So can a DNA test predict addiction? Not necessarily, but it can give you a heads-up.


Genetic testing can identify genetic variations scientifically linked to a higher likelihood of addiction. There are no addiction genes per se, just inherited reward-seeking behavior that lends itself to compulsive and addictive behaviors.

It can be helpful to run a DNA test to determine if you have any tendency towards potential substance abuse. Making informed lifestyle decisions can curb any possibility of addiction.

What Do You Inherit That Makes You More Susceptible to Substance Abuse?

Again, you don’t inherit some kind of “addiction gene.” Addiction is a complex interplay of several genetic factors, genetic susceptibility, and your environment.

Here are some traits and genetic risk factors you may inherit that make you more likely to develop a substance use disorder:

  • Dopamine levels and how easily triggered dopamine production is (considering the release of dopamine may feed an unhealthy reward loop you will always want to fulfill for a high)
  • Impulse control
  • Vulnerability to mental health conditions or psychiatric disorders
  • Alcohol metabolism
  • Low pain tolerance
  • How much protein is made

Here are some lifestyle and environmental factors that can affect your risk for addiction:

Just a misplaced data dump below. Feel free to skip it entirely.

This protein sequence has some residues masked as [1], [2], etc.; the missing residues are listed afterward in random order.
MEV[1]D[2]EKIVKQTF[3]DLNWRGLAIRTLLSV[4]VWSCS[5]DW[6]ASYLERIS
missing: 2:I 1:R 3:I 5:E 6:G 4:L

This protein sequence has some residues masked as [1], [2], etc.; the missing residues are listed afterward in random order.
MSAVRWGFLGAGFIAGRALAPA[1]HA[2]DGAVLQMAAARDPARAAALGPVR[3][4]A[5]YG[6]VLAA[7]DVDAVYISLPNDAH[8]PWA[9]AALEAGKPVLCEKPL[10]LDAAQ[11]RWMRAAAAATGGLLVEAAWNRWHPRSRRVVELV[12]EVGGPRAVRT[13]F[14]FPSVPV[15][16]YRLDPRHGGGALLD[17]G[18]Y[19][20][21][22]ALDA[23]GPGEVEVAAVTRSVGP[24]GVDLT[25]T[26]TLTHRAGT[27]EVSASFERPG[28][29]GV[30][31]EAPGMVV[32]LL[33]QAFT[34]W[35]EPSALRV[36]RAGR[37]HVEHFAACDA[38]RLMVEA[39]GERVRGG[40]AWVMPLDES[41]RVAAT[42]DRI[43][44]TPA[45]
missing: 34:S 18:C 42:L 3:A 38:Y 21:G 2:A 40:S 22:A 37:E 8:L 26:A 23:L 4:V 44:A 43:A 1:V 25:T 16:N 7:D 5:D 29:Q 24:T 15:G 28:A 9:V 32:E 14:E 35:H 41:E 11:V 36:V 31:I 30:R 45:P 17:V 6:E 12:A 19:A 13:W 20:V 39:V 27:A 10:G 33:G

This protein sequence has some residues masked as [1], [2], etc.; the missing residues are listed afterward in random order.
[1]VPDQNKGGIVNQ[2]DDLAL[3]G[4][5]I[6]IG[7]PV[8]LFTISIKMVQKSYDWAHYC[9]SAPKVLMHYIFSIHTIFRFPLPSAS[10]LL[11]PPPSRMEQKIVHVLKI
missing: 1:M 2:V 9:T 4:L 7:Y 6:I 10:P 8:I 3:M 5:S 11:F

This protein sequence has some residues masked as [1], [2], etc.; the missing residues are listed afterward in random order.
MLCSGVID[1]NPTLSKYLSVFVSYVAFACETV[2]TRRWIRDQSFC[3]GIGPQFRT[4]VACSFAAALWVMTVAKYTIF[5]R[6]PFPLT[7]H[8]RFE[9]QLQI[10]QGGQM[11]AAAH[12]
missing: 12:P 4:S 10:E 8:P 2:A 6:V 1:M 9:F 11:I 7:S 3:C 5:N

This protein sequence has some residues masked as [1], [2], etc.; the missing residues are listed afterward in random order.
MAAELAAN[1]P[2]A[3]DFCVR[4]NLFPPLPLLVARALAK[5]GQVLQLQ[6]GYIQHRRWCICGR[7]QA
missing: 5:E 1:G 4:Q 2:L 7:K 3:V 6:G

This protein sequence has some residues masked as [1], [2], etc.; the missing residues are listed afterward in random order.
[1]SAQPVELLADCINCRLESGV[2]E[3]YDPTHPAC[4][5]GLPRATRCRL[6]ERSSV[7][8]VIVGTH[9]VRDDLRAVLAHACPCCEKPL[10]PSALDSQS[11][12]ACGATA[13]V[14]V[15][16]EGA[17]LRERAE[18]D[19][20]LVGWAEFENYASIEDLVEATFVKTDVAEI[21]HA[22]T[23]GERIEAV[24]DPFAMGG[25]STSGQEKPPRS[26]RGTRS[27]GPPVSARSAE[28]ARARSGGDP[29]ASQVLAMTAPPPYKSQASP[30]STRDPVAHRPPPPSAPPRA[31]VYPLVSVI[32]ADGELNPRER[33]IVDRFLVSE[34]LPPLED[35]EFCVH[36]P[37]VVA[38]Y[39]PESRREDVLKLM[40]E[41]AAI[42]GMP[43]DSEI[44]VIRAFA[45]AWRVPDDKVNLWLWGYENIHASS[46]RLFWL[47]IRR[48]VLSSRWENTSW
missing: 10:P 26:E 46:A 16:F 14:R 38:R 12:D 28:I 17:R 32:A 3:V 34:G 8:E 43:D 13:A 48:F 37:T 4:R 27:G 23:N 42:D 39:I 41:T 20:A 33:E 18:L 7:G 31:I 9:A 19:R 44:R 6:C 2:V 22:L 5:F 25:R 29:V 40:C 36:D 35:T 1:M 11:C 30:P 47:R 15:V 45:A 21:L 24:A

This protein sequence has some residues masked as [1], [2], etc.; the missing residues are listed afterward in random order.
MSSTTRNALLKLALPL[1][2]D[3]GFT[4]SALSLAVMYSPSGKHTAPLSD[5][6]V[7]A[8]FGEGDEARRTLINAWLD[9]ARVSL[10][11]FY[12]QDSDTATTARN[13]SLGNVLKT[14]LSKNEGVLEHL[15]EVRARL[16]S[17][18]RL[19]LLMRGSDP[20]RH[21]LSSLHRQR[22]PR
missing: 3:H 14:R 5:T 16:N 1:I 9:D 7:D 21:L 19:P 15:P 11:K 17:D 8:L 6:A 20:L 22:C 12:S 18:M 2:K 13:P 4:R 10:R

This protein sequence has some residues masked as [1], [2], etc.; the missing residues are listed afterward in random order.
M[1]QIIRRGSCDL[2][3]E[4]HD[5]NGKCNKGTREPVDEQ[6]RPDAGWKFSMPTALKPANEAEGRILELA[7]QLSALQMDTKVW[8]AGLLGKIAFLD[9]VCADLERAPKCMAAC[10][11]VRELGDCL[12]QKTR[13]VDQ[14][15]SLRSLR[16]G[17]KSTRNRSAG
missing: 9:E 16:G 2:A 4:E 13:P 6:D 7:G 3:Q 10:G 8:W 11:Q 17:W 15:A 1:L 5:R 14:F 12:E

• Exposure to others with addiction problems
  • Peer pressure or influence
  • Socioeconomic factors
  • Community, especially if substance abuse is common
  • Stress, quality of life, and trauma
  • Chronic pain

So while there is a genetic basis for addiction, it’s not, in itself, inherited. The factors that may make you turn to substances are in your genes, but it doesn’t necessarily mean that if one relative has an addiction problem, you will too.

What To Do If You Have A Genetic Risk for Addiction

People with a heightened risk for addiction should avoid vices and find healthier ways to cope with stressful situations and negative emotions. This is because, while you’re not guaranteed to develop an addiction, there’s still an important genetic component to consider.

These genetic factors put you at elevated risk, so you need to find healthy ways to manage pain, stress, or discomfort.

This means not only avoiding drugs or alcohol when you are unhappy, anxious, or upset. You may also need to stay away from social gatherings where addictive substances are involved. Avoiding these substances altogether will help you avoid substance abuse.

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It’s also important to make sure you maintain your overall well-being. The healthier you are, the less likely will trigger the addictive behaviors embedded in your DNA.

This is especially true if you have mental health disorders that are known to co-occur with addiction. Examples include depression, anxiety, and bipolar disorder.


If you do have a genetic risk for addiction, avoiding vices altogether is your best bet. Finding healthy coping mechanisms and managing your stress well is also helpful, as it decreases your likelihood of depending on substances and risky behavior.

People with co-occurring mental health disorders should also take extra care, as their mental health may push them much easier to addiction.

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Source: 123rf

Nature vs. Nurture & Its Role On Addiction

Let’s start with a centuries-old debate: nature vs. nurture. Is it our biology that determines who we are and what happens to us, or is it our circumstances?